|Authors||Chen JT, Bonneau LA, Weigel TL, Maloney JD, Castro F, Shulzhenko N, Bentz ML|
|Journal||Plast Reconstr Surg Glob Open Volume: 4 Issue: 3 Pages: e638|
|Publish Date||2016 Mar|
We describe the second largest contemporary series of flaps used in thoracic reconstruction.A retrospective review of patients undergoing thoracomyoplasty from 2001 to 2013 was conducted. Ninety-one consecutive patients were identified.Thoracomyoplasty was performed for 67 patients with intrathoracic indications and 24 patients with chest wall defects. Malignancy and infection were the most common indications for reconstruction (P < 0.01). The latissimus dorsi (LD), pectoralis major, and serratus anterior muscle flaps remained the workhorses of reconstruction (LD and pectoralis major: 64% flaps in chest wall reconstruction; LD and serratus anterior: 85% of flaps in intrathoracic indication). Only 12% of patients required mesh. Only 6% of patients with <2 ribs resected required mesh when compared with 24% with 3-4 ribs, and 100% with 5 or more ribs resected (P < 0.01). Increased rib resections required in chest wall reconstruction resulted in a longer hospital stay (P < 0.01). Total comorbidities and complications were related to length of stay only in intrathoracic indication (P < 0.01). Average intubation time was significantly higher in patients undergoing intrathoracic indication (5.51 days) than chest wall reconstruction (0.04 days), P < 0.05. Average hospital stay was significantly higher in patients undergoing intrathoracic indication (23 days) than chest wall reconstruction (12 days), P < 0.05. One-year survival was most poor for intrathoracic indication (59%) versus chest wall reconstruction (83%), P = 0.0048.Thoracic reconstruction remains a safe and successful intervention that reliably treats complex and challenging problems, allowing more complex thoracic surgery problems to be salvaged.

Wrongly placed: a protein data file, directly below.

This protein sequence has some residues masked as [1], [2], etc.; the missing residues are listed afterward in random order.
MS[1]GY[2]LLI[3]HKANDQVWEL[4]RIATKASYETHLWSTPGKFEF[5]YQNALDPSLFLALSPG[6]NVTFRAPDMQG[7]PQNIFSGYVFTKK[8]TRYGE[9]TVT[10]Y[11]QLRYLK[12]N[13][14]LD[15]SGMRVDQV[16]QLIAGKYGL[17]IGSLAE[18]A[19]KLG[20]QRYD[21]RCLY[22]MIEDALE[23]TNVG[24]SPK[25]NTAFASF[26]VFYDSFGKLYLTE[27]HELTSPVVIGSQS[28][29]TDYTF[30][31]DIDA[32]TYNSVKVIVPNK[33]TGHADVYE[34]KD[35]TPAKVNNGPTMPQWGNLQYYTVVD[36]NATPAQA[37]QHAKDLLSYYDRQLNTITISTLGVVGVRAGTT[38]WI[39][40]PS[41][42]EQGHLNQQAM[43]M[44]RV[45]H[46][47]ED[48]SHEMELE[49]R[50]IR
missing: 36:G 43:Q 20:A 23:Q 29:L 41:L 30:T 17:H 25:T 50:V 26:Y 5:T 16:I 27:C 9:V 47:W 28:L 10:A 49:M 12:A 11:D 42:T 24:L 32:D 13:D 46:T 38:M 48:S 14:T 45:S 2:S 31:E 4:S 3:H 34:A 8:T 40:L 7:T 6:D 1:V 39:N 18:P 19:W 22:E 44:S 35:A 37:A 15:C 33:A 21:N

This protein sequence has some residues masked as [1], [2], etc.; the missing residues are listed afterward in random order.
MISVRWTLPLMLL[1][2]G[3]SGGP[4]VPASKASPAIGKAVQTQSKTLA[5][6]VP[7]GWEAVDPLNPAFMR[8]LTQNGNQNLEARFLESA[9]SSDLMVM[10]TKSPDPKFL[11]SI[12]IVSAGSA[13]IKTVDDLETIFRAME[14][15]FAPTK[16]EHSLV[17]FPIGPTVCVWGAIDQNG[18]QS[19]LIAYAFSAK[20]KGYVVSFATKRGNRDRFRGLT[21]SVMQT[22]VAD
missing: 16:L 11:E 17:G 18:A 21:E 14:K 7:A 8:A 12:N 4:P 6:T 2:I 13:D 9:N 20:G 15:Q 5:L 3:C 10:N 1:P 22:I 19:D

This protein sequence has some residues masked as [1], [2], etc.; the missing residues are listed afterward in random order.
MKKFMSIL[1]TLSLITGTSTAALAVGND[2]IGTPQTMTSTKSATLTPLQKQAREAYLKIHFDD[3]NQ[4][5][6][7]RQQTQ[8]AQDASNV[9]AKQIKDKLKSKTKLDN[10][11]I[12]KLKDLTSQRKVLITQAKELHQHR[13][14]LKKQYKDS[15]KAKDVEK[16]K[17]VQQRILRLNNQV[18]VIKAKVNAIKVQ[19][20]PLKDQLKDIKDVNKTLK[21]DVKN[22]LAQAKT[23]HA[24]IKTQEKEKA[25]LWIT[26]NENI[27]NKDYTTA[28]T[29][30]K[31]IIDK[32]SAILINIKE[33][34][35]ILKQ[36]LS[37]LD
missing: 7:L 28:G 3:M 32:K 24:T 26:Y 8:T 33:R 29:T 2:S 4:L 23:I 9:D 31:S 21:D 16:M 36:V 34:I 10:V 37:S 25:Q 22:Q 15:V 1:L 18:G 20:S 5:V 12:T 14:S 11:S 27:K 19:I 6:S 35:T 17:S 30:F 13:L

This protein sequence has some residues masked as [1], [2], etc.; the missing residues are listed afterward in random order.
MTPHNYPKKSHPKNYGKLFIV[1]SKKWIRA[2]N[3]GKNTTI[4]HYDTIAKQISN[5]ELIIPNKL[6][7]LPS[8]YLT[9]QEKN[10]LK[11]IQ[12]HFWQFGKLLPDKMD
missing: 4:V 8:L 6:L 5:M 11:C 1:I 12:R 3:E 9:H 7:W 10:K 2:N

|Full Text||Full text available on PubMed Central|